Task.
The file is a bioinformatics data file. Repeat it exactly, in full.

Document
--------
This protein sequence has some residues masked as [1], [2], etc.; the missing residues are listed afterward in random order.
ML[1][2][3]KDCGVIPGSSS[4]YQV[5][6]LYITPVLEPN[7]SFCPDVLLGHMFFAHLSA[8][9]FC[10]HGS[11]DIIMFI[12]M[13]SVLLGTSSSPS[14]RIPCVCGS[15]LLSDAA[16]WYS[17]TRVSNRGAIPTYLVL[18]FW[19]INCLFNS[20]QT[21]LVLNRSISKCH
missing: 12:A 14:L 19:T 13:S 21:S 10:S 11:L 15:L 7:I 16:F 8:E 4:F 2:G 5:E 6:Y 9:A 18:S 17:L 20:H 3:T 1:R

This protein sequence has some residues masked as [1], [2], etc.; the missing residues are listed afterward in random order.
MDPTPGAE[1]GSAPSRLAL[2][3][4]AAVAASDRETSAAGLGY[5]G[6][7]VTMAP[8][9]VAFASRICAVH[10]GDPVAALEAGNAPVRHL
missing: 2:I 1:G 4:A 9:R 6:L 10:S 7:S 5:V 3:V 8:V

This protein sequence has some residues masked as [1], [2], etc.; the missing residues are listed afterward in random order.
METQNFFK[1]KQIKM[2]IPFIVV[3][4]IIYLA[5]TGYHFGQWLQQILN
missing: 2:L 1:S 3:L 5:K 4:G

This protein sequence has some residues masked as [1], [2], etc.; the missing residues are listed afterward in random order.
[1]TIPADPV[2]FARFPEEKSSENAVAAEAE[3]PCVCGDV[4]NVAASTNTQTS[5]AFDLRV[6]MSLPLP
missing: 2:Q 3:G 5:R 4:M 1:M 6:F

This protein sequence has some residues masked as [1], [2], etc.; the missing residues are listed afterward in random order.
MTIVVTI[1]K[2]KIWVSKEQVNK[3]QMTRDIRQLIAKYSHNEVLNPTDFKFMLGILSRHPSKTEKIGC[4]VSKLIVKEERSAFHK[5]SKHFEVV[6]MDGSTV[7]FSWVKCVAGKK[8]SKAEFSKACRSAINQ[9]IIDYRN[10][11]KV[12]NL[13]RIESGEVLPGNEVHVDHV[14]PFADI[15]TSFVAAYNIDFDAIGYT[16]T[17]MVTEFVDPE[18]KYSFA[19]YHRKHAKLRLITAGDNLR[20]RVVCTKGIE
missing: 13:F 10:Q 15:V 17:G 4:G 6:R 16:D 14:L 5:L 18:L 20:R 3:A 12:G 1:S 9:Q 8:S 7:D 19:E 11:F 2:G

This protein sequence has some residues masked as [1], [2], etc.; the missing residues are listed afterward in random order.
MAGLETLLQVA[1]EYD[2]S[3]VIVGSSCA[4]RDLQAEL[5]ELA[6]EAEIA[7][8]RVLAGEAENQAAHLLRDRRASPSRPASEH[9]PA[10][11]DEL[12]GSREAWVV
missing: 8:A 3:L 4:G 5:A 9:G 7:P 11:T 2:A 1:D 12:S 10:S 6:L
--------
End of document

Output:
This protein sequence has some residues masked as [1], [2], etc.; the missing residues are listed afterward in random order.
ML[1][2][3]KDCGVIPGSSS[4]YQV[5][6]LYITPVLEPN[7]SFCPDVLLGHMFFAHLSA[8][9]FC[10]HGS[11]DIIMFI[12]M[13]SVLLGTSSSPS[14]RIPCVCGS[15]LLSDAA[16]WYS[17]TRVSNRGAIPTYLVL[18]FW[19]INCLFNS[20]QT[21]LVLNRSISKCH
missing: 12:A 14:L 19:T 13:S 21:S 10:S 11:L 15:L 7:I 16:F 8:E 4:F 2:G 5:E 6:Y 9:A 18:S 17:L 20:H 3:T 1:R

This protein sequence has some residues masked as [1], [2], etc.; the missing residues are listed afterward in random order.
MDPTPGAE[1]GSAPSRLAL[2][3][4]AAVAASDRETSAAGLGY[5]G[6][7]VTMAP[8][9]VAFASRICAVH[10]GDPVAALEAGNAPVRHL
missing: 2:I 1:G 4:A 9:R 6:L 10:S 7:S 5:V 3:V 8:V

This protein sequence has some residues masked as [1], [2], etc.; the missing residues are listed afterward in random order.
METQNFFK[1]KQIKM[2]IPFIVV[3][4]IIYLA[5]TGYHFGQWLQQILN
missing: 2:L 1:S 3:L 5:K 4:G

This protein sequence has some residues masked as [1], [2], etc.; the missing residues are listed afterward in random order.
[1]TIPADPV[2]FARFPEEKSSENAVAAEAE[3]PCVCGDV[4]NVAASTNTQTS[5]AFDLRV[6]MSLPLP
missing: 2:Q 3:G 5:R 4:M 1:M 6:F

This protein sequence has some residues masked as [1], [2], etc.; the missing residues are listed afterward in random order.
MTIVVTI[1]K[2]KIWVSKEQVNK[3]QMTRDIRQLIAKYSHNEVLNPTDFKFMLGILSRHPSKTEKIGC[4]VSKLIVKEERSAFHK[5]SKHFEVV[6]MDGSTV[7]FSWVKCVAGKK[8]SKAEFSKACRSAINQ[9]IIDYRN[10][11]KV[12]NL[13]RIESGEVLPGNEVHVDHV[14]PFADI[15]TSFVAAYNIDFDAIGYT[16]T[17]MVTEFVDPE[18]KYSFA[19]YHRKHAKLRLITAGDNLR[20]RVVCTKGIE
missing: 13:F 10:Q 15:V 17:G 4:G 6:R 16:D 14:L 5:L 18:L 20:R 3:A 12:G 1:S 9:Q 8:S 7:D 19:E 11:F 2:G

This protein sequence has some residues masked as [1], [2], etc.; the missing residues are listed afterward in random order.
MAGLETLLQVA[1]EYD[2]S[3]VIVGSSCA[4]RDLQAEL[5]ELA[6]EAEIA[7][8]RVLAGEAENQAAHLLRDRRASPSRPASEH[9]PA[10][11]DEL[12]GSREAWVV
missing: 8:A 3:L 4:G 5:A 9:G 7:P 11:T 2:A 1:D 12:S 10:S 6:L